When the Legislature re-assembled for its summer session in 1914, a new county was created by constitutional amendment in honor of Georgia's deceased senator and called Bacon. It was formed out of Appling, Pierce and Ware counties, in the lower part of the state, with the Village of Alma for its county seat, and was annexed to the Eleventh Congressional District, to the Third Senatorial District and to the Way. cross Judicial Circuit. There were three other counties created at this session: Barrow, Candler and Evans.

Barrow County was formed out of territory belonging to Gwinnett, Walton and Jackson, and was named for Dr. David C. Barrow, chancellor of the State University, who was still in life. This compliment to Doctor Barrow was most unique and exceptional, demonstrating the high esteem in which he was held. Winder, a progressive town, with a rapidly growing volume of business, was designated as the county seat. Up to this time Winder occupied a somewhat anomalous position. It was located in three counties at a point where these counties cornered, and for more than ten years Winder had been anxious to obviate these conditions by forming out of the territory around it a new county, but it was not until 1914 that a series of organized efforts in this direction finally succeeded. Barrow was annexed to the Ninth Congressional District, to the Thirty-third Senatorial District, and to the Western Judicial Circuit.

Candler County, named for the late Gov. Allen D. Candler, was formed out of territory taken from three counties: Emanuel, Bulloch and Tattnall. Metter was named as its county seat. The new County of Candler was annexed to the First Congressional District, to the Seventeenth Senatorial District, and to the Middle Judicial Circuit. Evans County was named for Gen. Clement A. Evans, a much beloved veteran of the Lost Cause, who had served Georgia during the last years of his life on the prison commission. This new county was attached to the First Congressional District, to the Second Senatorial District and to the Atlantic Judicial Circuit. It was formed out of Bulloch and Tattnall counties, and Claxton was designated as its county seat.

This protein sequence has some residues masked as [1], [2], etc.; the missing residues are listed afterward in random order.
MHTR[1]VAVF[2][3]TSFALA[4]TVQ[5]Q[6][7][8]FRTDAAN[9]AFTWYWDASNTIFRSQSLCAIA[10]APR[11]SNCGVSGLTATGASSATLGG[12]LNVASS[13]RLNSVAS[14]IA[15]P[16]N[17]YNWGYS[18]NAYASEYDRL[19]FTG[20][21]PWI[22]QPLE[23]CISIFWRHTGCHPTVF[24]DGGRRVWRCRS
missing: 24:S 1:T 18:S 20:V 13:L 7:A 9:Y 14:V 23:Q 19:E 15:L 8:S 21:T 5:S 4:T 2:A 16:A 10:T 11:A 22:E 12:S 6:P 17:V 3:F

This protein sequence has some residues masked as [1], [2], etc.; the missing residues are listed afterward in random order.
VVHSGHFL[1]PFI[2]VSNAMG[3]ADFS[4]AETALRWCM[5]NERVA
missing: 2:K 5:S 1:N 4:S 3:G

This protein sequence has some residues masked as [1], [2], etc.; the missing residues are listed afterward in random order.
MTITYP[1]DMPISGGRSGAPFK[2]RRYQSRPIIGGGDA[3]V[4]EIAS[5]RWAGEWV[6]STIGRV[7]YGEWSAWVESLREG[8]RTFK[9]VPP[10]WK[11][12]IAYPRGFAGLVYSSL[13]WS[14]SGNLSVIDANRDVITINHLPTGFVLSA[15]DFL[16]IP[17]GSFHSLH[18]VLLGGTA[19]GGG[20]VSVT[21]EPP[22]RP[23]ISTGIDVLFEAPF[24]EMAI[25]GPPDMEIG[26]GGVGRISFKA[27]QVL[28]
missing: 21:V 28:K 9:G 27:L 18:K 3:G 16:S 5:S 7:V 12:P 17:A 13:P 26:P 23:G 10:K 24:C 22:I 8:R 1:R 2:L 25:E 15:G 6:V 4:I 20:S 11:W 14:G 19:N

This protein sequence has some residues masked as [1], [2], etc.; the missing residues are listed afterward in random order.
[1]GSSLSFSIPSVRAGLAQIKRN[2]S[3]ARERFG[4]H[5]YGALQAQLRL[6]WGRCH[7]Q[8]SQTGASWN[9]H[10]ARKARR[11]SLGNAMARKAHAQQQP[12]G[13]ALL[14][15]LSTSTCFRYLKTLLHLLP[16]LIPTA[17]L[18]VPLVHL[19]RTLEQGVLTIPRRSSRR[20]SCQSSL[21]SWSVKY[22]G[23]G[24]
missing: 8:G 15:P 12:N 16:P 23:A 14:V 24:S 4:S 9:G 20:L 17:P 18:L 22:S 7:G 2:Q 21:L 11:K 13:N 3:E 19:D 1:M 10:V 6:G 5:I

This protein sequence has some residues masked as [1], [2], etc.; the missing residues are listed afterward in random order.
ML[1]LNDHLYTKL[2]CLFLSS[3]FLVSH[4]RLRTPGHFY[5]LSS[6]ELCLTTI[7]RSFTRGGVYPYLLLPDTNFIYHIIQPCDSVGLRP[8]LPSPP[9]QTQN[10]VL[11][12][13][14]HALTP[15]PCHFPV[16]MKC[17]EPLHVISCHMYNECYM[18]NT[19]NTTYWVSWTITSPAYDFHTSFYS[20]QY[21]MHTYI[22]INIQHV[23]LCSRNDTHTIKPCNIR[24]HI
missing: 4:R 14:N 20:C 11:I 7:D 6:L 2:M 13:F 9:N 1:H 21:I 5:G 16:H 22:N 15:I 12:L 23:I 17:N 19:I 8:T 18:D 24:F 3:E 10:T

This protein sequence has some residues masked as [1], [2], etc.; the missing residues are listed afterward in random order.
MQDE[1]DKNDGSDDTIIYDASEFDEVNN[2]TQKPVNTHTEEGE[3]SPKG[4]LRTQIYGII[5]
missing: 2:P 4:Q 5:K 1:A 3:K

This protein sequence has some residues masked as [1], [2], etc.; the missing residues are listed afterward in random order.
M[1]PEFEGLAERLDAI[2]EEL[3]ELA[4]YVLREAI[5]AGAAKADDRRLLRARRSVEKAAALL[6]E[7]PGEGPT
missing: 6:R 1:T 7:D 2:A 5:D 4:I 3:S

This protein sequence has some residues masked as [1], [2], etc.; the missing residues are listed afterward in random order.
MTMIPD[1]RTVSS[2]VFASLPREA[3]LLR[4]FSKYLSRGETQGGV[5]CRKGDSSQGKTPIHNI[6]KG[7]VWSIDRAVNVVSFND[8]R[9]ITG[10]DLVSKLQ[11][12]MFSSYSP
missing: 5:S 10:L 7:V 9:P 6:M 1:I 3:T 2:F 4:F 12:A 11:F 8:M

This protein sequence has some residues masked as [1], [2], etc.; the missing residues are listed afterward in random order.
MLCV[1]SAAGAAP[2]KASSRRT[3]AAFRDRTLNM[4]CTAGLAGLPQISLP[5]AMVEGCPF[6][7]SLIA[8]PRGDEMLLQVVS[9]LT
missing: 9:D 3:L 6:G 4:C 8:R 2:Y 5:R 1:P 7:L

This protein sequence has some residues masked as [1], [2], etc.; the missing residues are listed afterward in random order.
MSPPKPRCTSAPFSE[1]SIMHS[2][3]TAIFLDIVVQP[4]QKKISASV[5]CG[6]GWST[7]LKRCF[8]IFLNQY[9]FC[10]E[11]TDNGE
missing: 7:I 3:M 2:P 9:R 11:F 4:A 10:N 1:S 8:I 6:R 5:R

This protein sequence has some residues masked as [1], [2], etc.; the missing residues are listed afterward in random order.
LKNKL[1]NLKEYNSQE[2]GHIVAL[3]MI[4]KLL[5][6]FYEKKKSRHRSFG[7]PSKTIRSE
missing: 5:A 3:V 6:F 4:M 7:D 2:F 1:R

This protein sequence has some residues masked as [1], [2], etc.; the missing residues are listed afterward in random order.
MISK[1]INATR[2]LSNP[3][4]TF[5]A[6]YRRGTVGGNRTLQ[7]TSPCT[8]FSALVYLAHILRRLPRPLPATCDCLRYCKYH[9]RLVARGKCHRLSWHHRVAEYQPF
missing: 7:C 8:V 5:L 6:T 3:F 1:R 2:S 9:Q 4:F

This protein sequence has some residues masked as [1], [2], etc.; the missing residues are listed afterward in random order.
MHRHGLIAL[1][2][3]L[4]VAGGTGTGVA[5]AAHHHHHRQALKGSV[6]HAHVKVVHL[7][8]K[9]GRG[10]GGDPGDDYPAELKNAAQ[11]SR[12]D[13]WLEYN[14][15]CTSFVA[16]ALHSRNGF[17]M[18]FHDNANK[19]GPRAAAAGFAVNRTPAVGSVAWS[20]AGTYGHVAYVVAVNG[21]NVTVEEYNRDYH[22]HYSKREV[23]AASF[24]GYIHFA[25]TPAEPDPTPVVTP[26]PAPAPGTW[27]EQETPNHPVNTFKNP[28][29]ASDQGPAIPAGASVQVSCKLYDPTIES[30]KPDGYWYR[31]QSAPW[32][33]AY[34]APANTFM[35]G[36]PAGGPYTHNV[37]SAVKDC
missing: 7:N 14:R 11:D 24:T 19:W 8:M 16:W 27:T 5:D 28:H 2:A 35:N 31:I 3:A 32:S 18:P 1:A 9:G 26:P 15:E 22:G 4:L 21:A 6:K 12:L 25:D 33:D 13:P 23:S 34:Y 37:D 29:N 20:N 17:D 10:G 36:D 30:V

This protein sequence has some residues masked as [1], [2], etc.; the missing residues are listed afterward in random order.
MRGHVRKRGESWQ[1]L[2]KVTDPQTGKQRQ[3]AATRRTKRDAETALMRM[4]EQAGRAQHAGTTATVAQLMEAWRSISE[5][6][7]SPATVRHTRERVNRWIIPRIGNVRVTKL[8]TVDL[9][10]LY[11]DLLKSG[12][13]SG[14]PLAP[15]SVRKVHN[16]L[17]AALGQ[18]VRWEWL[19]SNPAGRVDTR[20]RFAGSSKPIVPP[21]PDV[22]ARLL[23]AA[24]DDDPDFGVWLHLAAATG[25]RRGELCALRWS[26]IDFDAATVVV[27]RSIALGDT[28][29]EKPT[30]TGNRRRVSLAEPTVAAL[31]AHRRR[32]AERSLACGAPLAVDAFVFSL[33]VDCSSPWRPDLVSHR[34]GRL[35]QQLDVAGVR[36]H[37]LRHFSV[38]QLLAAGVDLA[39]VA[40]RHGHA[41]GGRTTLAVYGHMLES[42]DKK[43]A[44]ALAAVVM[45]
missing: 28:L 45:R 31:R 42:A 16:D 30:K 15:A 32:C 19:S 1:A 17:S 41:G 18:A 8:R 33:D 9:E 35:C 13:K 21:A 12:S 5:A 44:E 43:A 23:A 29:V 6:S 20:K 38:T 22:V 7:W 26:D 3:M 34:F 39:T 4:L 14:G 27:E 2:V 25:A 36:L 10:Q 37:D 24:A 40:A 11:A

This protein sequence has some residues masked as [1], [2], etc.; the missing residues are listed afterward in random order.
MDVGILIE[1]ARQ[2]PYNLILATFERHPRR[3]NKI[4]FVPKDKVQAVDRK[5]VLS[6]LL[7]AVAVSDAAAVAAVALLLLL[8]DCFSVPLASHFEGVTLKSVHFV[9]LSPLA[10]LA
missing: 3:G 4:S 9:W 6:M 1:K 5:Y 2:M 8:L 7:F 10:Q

Governor Slaton, in his annual message to the Legislature in 1914, called attention to acute relations existing between the National Guard of Georgia and the War Department at Washington. Said he:

“Since the last session of your honorable body I have had brought before me in acute form the relation existing between the National Guard of Georgia and the War Department at Washington. By statutes embodied in sections 1361, 1362 and 1363, second volume of the Code of Georgia, the office of Adjutant-General and Quartermaster-General are established, each with rank of Brigadier-General. Code sections 1367 and 1368 give general authority to the Governor as Commanderin-Chief regarding the number and grades of the officers.

“The War Department at Washington issued an order requiring in effect that the Quartermaster-General in Georgia should have the rank of Major. The failure to comply with the order was visited with the penalty that the Quartermaster-General would not be recognized for the purpose of receiving arms, equipments, etc., nor would he receive pay during manoeuvers.